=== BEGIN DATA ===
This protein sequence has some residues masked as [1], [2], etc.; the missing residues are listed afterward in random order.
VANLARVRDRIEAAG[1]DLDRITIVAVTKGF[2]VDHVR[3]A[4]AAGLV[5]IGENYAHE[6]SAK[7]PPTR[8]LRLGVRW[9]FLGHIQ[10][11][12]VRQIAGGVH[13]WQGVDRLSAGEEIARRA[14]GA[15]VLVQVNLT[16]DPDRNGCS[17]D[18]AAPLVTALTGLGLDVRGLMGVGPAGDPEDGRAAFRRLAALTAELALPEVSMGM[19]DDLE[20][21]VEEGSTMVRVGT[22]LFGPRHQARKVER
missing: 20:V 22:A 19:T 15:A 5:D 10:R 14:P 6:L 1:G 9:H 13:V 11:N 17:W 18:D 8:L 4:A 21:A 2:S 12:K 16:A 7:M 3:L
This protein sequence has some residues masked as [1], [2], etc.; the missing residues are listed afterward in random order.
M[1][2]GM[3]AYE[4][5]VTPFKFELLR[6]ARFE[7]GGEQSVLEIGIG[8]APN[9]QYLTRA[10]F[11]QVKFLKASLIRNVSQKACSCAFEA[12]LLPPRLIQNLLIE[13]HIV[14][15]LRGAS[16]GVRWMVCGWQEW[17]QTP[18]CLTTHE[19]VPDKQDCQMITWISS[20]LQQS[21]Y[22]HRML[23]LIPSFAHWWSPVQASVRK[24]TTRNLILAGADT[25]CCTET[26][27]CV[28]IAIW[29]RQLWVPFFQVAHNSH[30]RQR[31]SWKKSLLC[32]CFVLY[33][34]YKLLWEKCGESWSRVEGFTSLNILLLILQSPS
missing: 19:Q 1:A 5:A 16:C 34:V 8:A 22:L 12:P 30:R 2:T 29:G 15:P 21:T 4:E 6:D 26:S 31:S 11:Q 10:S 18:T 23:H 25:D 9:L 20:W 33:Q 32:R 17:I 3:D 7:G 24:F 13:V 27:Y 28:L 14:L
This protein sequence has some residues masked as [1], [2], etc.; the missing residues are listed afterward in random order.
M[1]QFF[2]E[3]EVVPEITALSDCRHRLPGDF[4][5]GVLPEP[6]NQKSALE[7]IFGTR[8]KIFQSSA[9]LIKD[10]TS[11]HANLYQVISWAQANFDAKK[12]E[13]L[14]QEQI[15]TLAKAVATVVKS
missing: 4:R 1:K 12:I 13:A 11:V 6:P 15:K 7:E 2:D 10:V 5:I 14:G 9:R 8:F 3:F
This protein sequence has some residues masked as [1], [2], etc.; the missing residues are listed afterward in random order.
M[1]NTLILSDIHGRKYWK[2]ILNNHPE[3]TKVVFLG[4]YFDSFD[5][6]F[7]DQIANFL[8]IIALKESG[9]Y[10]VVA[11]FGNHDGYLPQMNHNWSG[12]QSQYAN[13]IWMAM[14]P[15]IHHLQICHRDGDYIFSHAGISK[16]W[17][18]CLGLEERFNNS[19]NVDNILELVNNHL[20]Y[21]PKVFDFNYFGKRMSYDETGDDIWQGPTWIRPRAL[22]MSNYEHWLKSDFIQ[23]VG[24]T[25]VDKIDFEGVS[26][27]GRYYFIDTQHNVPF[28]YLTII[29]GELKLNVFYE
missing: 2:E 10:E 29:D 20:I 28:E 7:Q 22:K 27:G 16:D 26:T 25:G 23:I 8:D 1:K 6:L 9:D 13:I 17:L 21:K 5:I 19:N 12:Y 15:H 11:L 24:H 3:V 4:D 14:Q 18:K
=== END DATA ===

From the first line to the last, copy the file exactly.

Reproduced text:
This protein sequence has some residues masked as [1], [2], etc.; the missing residues are listed afterward in random order.
VANLARVRDRIEAAG[1]DLDRITIVAVTKGF[2]VDHVR[3]A[4]AAGLV[5]IGENYAHE[6]SAK[7]PPTR[8]LRLGVRW[9]FLGHIQ[10][11][12]VRQIAGGVH[13]WQGVDRLSAGEEIARRA[14]GA[15]VLVQVNLT[16]DPDRNGCS[17]D[18]AAPLVTALTGLGLDVRGLMGVGPAGDPEDGRAAFRRLAALTAELALPEVSMGM[19]DDLE[20][21]VEEGSTMVRVGT[22]LFGPRHQARKVER
missing: 20:V 22:A 19:T 15:A 5:D 10:R 14:P 6:L 1:G 9:H 13:V 11:N 17:W 18:D 8:L 4:A 21:A 2:S 12:K 16:A 7:M 3:L
This protein sequence has some residues masked as [1], [2], etc.; the missing residues are listed afterward in random order.
M[1][2]GM[3]AYE[4][5]VTPFKFELLR[6]ARFE[7]GGEQSVLEIGIG[8]APN[9]QYLTRA[10]F[11]QVKFLKASLIRNVSQKACSCAFEA[12]LLPPRLIQNLLIE[13]HIV[14][15]LRGAS[16]GVRWMVCGWQEW[17]QTP[18]CLTTHE[19]VPDKQDCQMITWISS[20]LQQS[21]Y[22]HRML[23]LIPSFAHWWSPVQASVRK[24]TTRNLILAGADT[25]CCTET[26][27]CV[28]IAIW[29]RQLWVPFFQVAHNSH[30]RQR[31]SWKKSLLC[32]CFVLY[33][34]YKLLWEKCGESWSRVEGFTSLNILLLILQSPS
missing: 19:Q 1:A 5:A 16:C 34:V 8:A 22:L 12:P 30:R 2:T 29:G 15:P 21:T 4:E 6:D 26:S 31:S 11:Q 10:S 18:T 23:H 25:D 9:L 20:W 33:Q 32:R 17:I 3:D 7:G 24:F 13:V 27:Y 28:L 14:L
This protein sequence has some residues masked as [1], [2], etc.; the missing residues are listed afterward in random order.
M[1]QFF[2]E[3]EVVPEITALSDCRHRLPGDF[4][5]GVLPEP[6]NQKSALE[7]IFGTR[8]KIFQSSA[9]LIKD[10]TS[11]HANLYQVISWAQANFDAKK[12]E[13]L[14]QEQI[15]TLAKAVATVVKS
missing: 4:R 1:K 12:I 13:A 11:V 6:P 15:K 7:E 2:D 10:V 5:I 14:G 9:R 8:F 3:F
This protein sequence has some residues masked as [1], [2], etc.; the missing residues are listed afterward in random order.
M[1]NTLILSDIHGRKYWK[2]ILNNHPE[3]TKVVFLG[4]YFDSFD[5][6]F[7]DQIANFL[8]IIALKESG[9]Y[10]VVA[11]FGNHDGYLPQMNHNWSG[12]QSQYAN[13]IWMAM[14]P[15]IHHLQICHRDGDYIFSHAGISK[16]W[17][18]CLGLEERFNNS[19]NVDNILELVNNHL[20]Y[21]PKVFDFNYFGKRMSYDETGDDIWQGPTWIRPRAL[22]MSNYEHWLKSDFIQ[23]VG[24]T[25]VDKIDFEGVS[26][27]GRYYFIDTQHNVPF[28]YLTII[29]GELKLNVFYE
missing: 2:E 10:E 29:D 20:I 28:E 7:Q 22:K 27:G 16:D 26:T 25:G 23:I 8:D 1:K 6:L 9:D 13:I 17:L 21:K 5:I 19:N 12:Y 15:H 11:L 24:H 3:V 4:D 14:Q 18:K